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The logic of wonder

A matter of perspective

By Sonia Heidi UnruhPublished 3 months ago Updated 3 months ago 1 min read
Photo by Steven Brown on Unsplash

Everyone—including me—ooh’ed and ahh’ed when the moon held back the tides of light, like the walls of the Red Sea straining against the outstretched staff of Moses. And we gushed to see sunlight break loose, cascading through that widening crack. The moment felt mantled with significance, overshadowed by mystery.

Could we be more irrational?

Let’s look at this event scientifically: nothing more—or less—than the geometrical precision of matter in motion, aligned with the optics of perspective. Perfectly predictable.

Is it scarcity, then, that inflates the price tag of meaning? A collector’s edition experience, until August 2044?

Perhaps the untimely semblance of night … darkness peeking from behind the curtain and blocking the stage light, until shooed back to wait for its cue?

Save your attentive amazement, my friends, for the uncalculable ways of a wave on the sand, an eagle in the air, the serpent on a rock.

Even the firefly’s blinking dance, when we watch, is more worthy of goosebumps.


Note: The "S" line of the poem references Proverbs 30:18-19 ... thought that deserved a mention lest I be liable for biblical plagiarism!

nature poetryfact or fictionAcrostic

About the Creator

Sonia Heidi Unruh

I love: my husband and children; all who claim me as family or friend; the first bite of chocolate; the last blue before sunset; solving puzzles; stroking cats; finding myself by writing; losing myself in reading; the Creator who is love.

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Comments (7)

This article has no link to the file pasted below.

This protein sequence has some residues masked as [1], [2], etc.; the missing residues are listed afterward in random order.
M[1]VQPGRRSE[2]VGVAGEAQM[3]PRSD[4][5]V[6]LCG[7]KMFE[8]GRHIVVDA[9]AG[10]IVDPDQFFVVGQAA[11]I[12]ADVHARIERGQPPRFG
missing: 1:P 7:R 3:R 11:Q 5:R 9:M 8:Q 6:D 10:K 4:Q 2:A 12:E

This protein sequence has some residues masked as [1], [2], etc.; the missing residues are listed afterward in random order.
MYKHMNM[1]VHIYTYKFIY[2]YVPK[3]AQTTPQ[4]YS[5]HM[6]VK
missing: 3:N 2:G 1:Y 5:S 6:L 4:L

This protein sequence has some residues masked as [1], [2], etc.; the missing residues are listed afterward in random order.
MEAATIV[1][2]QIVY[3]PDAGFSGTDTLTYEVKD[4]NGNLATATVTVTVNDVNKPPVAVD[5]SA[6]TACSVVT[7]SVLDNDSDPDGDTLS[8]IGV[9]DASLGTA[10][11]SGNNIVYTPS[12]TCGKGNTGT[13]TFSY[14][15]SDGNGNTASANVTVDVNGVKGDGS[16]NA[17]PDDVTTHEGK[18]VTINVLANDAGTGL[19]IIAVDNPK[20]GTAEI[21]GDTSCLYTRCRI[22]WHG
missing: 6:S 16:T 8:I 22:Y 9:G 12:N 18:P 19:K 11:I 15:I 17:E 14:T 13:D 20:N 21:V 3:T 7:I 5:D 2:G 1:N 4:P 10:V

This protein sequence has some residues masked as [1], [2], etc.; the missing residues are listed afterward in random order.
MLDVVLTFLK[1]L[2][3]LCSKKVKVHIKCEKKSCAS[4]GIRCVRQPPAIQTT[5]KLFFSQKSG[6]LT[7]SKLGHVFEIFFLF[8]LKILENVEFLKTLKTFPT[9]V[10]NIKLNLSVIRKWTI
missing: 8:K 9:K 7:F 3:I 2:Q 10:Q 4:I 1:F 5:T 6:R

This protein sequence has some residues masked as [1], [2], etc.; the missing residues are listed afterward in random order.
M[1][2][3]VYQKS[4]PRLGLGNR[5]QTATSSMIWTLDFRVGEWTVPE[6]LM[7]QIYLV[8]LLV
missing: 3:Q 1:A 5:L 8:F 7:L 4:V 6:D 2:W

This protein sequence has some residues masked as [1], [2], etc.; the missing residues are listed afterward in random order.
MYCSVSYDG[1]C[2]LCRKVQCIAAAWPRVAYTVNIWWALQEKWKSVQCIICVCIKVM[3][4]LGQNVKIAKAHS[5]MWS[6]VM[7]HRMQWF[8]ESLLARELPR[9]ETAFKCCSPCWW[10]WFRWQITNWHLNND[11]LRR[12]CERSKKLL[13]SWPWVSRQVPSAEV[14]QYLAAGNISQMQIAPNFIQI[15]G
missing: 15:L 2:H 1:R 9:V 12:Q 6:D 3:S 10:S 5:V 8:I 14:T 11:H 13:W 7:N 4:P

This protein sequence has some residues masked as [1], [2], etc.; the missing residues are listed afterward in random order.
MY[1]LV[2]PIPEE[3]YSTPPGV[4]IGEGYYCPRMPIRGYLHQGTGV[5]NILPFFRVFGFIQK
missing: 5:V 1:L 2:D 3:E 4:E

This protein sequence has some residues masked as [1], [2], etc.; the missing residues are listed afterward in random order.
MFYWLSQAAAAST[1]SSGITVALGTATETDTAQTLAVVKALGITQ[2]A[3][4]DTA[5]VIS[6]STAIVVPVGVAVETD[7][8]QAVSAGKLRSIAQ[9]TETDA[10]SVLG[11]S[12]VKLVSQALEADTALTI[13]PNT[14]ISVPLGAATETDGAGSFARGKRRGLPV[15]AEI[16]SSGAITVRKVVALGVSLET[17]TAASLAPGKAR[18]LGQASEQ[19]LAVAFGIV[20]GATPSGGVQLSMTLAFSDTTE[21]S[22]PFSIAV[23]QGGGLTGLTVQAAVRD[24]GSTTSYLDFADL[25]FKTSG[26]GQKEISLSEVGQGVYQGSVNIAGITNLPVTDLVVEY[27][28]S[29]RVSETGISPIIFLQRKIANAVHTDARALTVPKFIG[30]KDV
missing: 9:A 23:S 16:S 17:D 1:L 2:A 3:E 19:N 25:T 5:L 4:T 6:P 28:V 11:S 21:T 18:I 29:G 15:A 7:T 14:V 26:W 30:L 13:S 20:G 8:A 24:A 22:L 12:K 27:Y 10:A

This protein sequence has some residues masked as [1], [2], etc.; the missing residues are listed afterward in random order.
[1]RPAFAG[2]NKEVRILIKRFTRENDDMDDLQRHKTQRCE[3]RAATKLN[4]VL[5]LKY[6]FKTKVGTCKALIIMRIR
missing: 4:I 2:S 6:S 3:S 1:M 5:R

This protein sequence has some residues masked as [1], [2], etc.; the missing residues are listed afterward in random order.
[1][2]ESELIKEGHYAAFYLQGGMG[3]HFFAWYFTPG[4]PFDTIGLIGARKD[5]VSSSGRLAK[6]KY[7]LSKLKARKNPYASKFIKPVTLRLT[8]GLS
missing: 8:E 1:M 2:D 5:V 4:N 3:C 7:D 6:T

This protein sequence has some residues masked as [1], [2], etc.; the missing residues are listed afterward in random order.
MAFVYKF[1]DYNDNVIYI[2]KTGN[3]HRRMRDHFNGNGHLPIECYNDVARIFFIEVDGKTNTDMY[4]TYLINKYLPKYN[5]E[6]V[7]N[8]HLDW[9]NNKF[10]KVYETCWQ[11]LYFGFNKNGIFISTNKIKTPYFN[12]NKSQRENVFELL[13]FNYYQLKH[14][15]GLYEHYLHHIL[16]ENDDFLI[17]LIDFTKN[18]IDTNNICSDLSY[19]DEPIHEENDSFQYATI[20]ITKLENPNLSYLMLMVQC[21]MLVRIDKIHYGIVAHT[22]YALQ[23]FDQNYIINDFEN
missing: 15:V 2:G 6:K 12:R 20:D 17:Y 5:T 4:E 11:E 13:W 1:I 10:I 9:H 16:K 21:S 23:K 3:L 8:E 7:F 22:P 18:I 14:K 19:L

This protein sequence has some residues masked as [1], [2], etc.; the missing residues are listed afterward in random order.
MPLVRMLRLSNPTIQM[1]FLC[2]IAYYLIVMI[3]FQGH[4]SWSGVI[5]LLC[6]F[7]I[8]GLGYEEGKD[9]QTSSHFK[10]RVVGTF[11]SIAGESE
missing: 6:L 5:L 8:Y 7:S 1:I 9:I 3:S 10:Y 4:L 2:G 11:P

• L.C. Schäfer3 months ago

    I liked the inclusion of the S line!

  • Brin J.3 months ago

    Your words are worthy of goosebumps! 😱 I'm gushing about how you just pulled this out of your sleeve. I don't want this challenge to end! There are so many incredible entries!!!

  • Hannah Moore3 months ago

    I think these things are all worthy of amazement, let's embrace it where ever it comes! Great contemplation, I really enjoyed it. There is definitely something in scarcity.

  • C. Rommial Butler3 months ago

    Well-wrought! I suspect that the phenomenal world is an interface with the Divine, so that any event can be significant to anyone at any time. One can find sudden meaning in the erratic flight of birds while another just witnesses a beautiful spectacle without significance and yet another sees nothing at all; head down, lost in their own thoughts... Life has a way of arranging itself for the discerning mind. As for the Bible, it's public property, and considering the number of revisions of any sacred text, should be understood not as revealed or inspired, but as revealing or inspiring for the needs of any respective individual seeker. This would seem to me to be the way to short-circuit the sycophancy that so often breeds war.

  • Rachel Deeming3 months ago

    So much beauty on this earth, why on Earth are we looking at the wonder in the sky? Like this, Sonia.

  • Test3 months ago

    no - I don't think the disclaimer was necessary (although others might argue); as we read and explicate work, it's our responsibility to at least try to understand what the writer is intending. I'm more curious about the juxtaposition of the scientific examination you call for and your use of Biblical (albeit veiled) allusion

  • Babs Iverson3 months ago


Sonia Heidi UnruhWritten by Sonia Heidi Unruh

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